Insights and Trends - AR and VR

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AR and VR - Risks/Concerns

Current concerns regarding the use of VR and AR technologies include the misuse of tracking data from individuals' recorded movements and several health effects caused by the prolonged use of VR and AR headsets. More information about these insights is provided below.

VR and AR Tracking Data

  • Because of individuals' unique movement patterns, such as "gaze, head direction, hand position, and height," which are collected through VR headsets, it is very difficult to anonymize VR and AR tracking data.
  • According to researchers, people can be recognized "with 8 to 12 times better accuracy than chance" through VR and AR. In a study, individuals were identified with 90% accuracy.
  • VR and AR tracking data could be used to identify or trace an individual and currently, data collected by VR technologies is not regulated, and its collection, usage, or sharing information "is not monitored by any external entity."
  • The misuse of VR and AR data could cause people to "lose control of their identity" and children could also become vulnerable, as they may be tracked while using this technology. According to Rori Duboff from Accenture Interactive, "Most people are not even aware that when you turn on the phone and give it camera permission, and it's putting something over them or their kids — that's AR."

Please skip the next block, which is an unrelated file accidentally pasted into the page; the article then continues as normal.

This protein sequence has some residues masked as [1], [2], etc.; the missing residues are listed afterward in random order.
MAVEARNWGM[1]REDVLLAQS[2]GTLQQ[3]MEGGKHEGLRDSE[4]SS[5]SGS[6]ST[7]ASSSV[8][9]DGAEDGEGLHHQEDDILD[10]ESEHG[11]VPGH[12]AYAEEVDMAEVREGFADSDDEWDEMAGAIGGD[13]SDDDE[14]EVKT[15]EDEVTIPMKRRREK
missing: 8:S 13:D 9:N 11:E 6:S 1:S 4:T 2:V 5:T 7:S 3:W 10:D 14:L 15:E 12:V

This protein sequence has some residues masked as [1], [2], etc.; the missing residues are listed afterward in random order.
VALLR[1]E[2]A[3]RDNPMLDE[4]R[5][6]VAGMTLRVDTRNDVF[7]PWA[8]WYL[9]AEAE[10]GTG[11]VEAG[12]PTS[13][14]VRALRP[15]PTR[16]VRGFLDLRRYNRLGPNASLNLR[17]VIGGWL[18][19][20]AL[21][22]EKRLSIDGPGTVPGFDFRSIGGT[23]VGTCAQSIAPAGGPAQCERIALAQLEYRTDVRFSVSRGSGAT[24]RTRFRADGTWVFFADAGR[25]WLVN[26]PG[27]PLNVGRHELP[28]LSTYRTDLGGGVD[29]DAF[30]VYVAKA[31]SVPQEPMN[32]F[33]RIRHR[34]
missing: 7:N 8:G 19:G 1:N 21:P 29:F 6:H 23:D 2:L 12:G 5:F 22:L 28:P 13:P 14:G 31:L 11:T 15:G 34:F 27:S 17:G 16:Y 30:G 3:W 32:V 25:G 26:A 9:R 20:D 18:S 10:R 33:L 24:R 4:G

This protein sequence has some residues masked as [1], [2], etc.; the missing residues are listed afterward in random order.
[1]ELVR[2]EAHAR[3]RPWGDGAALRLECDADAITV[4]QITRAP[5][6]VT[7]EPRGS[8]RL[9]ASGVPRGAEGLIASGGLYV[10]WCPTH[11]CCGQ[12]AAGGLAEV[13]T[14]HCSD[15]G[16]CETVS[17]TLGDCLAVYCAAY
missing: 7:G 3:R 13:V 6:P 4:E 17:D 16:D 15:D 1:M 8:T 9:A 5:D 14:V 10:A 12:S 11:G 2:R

• Another danger of movement and identity tracking is the creation of digital replicas. Through the tracking sensors of VR and AR systems, identity fakes could get more real and convincing, as the recorded movement of an individual can be used to create digital imitations of people.

Health Effects Caused by Prolonged Use of the Technology

  • Industry safety experts are becoming concerned about the prolonged use of AR and VR headsets. These risks may include headaches or neck strains caused by the weight of the headsets, or harmful radiation to the eyes.
  • According to Ibrahim Jilani, UL's director of consumer technology, UL spent about a year "speaking with a broad range of stakeholders, including regulators and spatial ware developers and manufacturers, to better understand the unique risks associated with AR/VR/MR devices." These discussions led the company to believe that a new standard is needed to cover the safety risks associated with AR and VR technology.
  • VR users are reporting symptoms such as "headaches, eye strain, dizziness, and nausea" after using the headsets. It is believed that these symptoms are caused by the focus of the eyes on objects that are apparently in the distance but are actually on a screen close to the eyes. This effect is called vergence-accommodation conflict, which is being investigated "for its long-term effects, especially among children."
  • A recent study by Leeds University suggests that only 20 minutes of exposure to VR can "affect the ability of some children to discern the distance to objects."
  • VR has also raised concern about the acceleration of myopia, or shortsightedness, which is expected to affect over 33% of people globally by 2020.